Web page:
Coordinated Business Systems Blog

4 Tips to Help Your Business Minimize the Cybersecurity Hiring Gap

What’s your plan for cybersecurity planning?

There aren’t enough qualified cybersecurity professionals in the world for all of the businesses that need to hire one to hire one (hint: that would be every business).

We’ve detailed this cybersecurity hiring gap in a post last year. While efforts are being made to close the gap, the demand for cybersecurity experts continues to exceed supply.

As a small to medium business, what does this mean for you?

You will have a hard time recruiting and retaining top-notch cybersecurity staff.

Since every business is a potential target for cybercriminals and every business has data (customer details, financial information, etc.) of interest to cybercriminals, how do you keep your business’ data secure from cybercriminals without in-house expertise?

Here’s a short list of do’s (and one don’t) to minimize the effects of this talent gap.

DON’T Push the Entire Burden of IT Security on Your Existing IT Team

Your current IT staff is already overburdened. Adding the additional responsibility of planning and executing a cybersecurity strategy could send them over the edge to burnout.

Spend Time Learning About Cybersecurity Issues

Here’s one thing that will kill your cybersecurity efforts: as the company leader, you don’t understand the threats or take them seriously.

We find that many SMB leaders continue to think cybercriminals will somehow skip them. These leaders are gambling with the existence of their business. A ransomware attack can prevent you from accessing your data until the ransom is paid; or forever if the hackers don’t hand over the data even after you pay.

Take the time to educate yourself about the cybersecurity risks to your business.

Understand IT (at Least a Little)

This is an obvious point, but often overlooked by SMB leadership -- within the information technology (IT) profession, there exist a huge spectrum of specific skills and career paths. Assuming an IT professional is going to be able to do everything from strategic planning to firewall implementation to data backup to programming is similar to thinking a doctor is going to be able to perform surgery.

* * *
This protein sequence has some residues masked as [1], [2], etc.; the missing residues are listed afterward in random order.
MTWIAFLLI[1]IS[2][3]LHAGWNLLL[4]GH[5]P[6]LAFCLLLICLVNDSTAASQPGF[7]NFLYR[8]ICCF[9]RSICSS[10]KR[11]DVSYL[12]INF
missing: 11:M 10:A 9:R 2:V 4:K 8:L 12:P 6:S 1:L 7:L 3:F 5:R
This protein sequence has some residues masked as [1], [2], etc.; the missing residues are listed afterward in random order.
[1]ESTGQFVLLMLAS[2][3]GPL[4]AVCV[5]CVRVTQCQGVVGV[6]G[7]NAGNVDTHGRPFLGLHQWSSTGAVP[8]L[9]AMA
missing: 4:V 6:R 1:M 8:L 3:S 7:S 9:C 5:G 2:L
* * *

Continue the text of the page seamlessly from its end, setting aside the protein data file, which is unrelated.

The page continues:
There are specific skills and training required for the various aspects of IT. Don’t assume that your current IT staff, who are already experts in their profession, have the capability or desire to take on a different set of skills.

If your business is large enough and has specific security needs, it can make sense to identify and nurture in-house talent so that person can be your cybersecurity expert with ongoing support and professional training/education.

Work With a Managed IT Company

Rather than wasting time and energy attempting to hire in-house expertise, consider outsourcing your security to an IT managed services provider.

Outsourcing your security infrastructure by allowing a third-party expert to manage your network is:

  • Cost-effective

  • Provides you access to expertise you don’t have in-house

  • Will provide access to a “virtual” CIO who will help you develop an overall cybersecurity strategy

  • And much more

One Final Thought

Even if you were to hire the number 1 security expert in the world and he (or she) would implement the best security software, you would still be at risk.


Employees are people and people do stupid things. Stupid things like -

  • Holding open a door that requires a badge to open because someone asks “please hold the door!”; allowing just anyone entry into your office building

  • Clicking on links in emails they shouldn’t -- Nigerian prince emails or those spam friend requests you receive after someone’s account has been hacked

Don’t forget to train your employees in the basics of cybersecurity. They are your first and last line of defense against security breaches.

Following these tips will help you keep your business’ information secure.

Whatever you do, please take your information security seriously.

Much like burglars love unlocked doors and windows; cybercriminals love businesses who don’t take the security of their networks and data seriously.

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